Today’s post is about cycling on rolling hills. Often on rides I see cyclists — both novice and experienced — stop pedaling on the down hills, only to mash, huffing and puffing, on the up hills. I think these cyclists are being lazy, either wanting a rest on the down hill or not wanting to shift between the change interval. But I think there’s a better way which will conserve strength and energy by evening out the effort all along the hill.
And the solution is just that: making a conscious effort to maintain an even speed and level of exertion on both the uphill and the downhill. In this way, you can “rest” on the downhills and on the uphills! You spread the resting state out along with the effort — the rest on the uphills comes from maximizing your downhill effort to carry you up the more-difficult uphill.
How do you do this? Here are some tips which occur to me as I think about when I’ve succeeded on rollers and when I’ve failed:
First, be in the right gear for your speed and the pitch of the hill you’re on — don’t pre-shift in anticipation of the pitch of the hill. Instead, be prepared to shift as soon as your cadence drops below your target. If you don’t have a cadence meter, judge by how much effort you’re putting out. Too little effort: down shift. Too much effort: up shift.
Second, be prepared for the “micro” shifting you’ll be doing with the rear derailleur (right shifter) by staying in one place for the “macro” shifting of your front derailleur (left shifter). Its easier to get “trapped” in the wrong gear (thus losing forward momentum unnecessarily) if you’re constantly shifting in the front.
Third, try to keep a steady cadence — avoid spinning so fast you’re no longer moving the bike on downhills, and avoid mashing (or spinning so slow you’re essentially mashing the pedals down) to get up the other side. Try to even it out as far as possible. This should maximize the momentum from the downhill. How do you know what your cadence should be? Well, to make it easy, faster is better:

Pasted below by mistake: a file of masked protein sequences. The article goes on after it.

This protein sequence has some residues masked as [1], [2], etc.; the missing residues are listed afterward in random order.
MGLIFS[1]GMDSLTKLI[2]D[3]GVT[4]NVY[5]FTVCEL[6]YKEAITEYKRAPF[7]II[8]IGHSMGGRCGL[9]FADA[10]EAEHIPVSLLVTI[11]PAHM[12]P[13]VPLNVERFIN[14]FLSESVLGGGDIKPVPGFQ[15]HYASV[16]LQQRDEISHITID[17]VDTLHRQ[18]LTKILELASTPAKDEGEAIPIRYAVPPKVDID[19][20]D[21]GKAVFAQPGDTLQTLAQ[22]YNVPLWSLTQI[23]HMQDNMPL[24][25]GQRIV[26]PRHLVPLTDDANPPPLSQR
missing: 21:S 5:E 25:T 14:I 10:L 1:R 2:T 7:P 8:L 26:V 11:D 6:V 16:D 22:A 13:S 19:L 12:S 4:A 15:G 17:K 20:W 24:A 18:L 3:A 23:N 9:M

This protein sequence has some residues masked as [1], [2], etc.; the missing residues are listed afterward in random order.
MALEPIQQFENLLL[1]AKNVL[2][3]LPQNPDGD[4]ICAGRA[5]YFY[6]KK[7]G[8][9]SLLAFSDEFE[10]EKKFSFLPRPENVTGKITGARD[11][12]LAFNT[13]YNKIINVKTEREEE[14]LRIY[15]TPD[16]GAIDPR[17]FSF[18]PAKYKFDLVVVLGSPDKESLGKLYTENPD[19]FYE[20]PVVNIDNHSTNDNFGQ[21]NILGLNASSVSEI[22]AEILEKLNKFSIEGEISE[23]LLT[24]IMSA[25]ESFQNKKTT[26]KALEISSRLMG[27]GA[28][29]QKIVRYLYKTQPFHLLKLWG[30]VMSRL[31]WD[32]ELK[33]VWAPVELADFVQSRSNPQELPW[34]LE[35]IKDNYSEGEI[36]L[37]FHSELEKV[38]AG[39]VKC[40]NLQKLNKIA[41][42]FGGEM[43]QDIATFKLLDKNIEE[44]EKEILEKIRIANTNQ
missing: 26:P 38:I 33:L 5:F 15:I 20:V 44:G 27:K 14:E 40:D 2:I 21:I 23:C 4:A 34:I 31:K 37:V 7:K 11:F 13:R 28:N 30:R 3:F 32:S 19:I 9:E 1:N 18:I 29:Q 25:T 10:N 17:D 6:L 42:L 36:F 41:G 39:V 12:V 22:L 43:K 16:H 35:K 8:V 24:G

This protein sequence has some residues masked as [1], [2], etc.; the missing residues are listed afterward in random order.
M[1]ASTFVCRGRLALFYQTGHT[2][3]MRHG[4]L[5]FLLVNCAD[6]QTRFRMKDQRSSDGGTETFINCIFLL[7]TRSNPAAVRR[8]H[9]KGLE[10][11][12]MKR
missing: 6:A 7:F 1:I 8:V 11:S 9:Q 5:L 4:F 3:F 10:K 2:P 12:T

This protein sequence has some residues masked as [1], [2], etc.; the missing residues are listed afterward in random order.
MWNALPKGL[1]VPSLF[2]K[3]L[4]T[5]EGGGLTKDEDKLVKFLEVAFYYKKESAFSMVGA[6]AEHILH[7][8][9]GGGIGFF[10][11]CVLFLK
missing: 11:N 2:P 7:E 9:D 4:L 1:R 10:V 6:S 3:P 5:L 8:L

Higher cadence equals better blood flow
The legs act as a more effective blood pumping system when the cadence is higher – if you hit a faster cadence the heart output increases . For the same power output (200Watts as used by Gotshal, 1996) higher cadences make for better muscle blood flow, and in-line with reduced muscle strain data, it makes for better endurance. At 200 Watts (around 20mph) if you spin 100rpm your strain works out at just two Watts per rev, whereas at 60rpm your strain is over three Watts per rev.
Any rider who has ever ridden with power and cadence data to view, using SRM, Polar, PowerTap, Ergomo, Tacx or Cateye, can feel the difference that changes in cadence produce in leg tension, if Wattage stays constant. And here’s the crux: If you use this variety of gearing, power and perceived effort, you can vary training to develop your ability – in other words: Get fitter, faster and better. Now who doesn’t want that! (From bikeradar.com.)
Fourth, don’t stop pedaling. Even if you aren’t getting any forward momentum, by continuous pedaling you’ll know when you’ve hit the point that your gears engage and so can maximize your effort. Since it costs little to keep your legs moving freely, you’ll be resting even while you pedal. This also has the effect of keeping your muscles engaged, making it easier to keep the momentum going on the uphill portion and keeping them from cramping.
Fifth, stay seated as much as possible. — this will conserve your energy for the duration of the ride. If you power up each and every hill in the rollers, you might do well on the first few, but you’ll conk out on the last few.
When you do this correctly and when the hills are relatively equal with up and down portions, it feels like you’re flying!
Again, no doubt this list is not complete and it is based primarily on my own experience and the tips I’ve been given by others. Please feel free to add points or correct me in comments!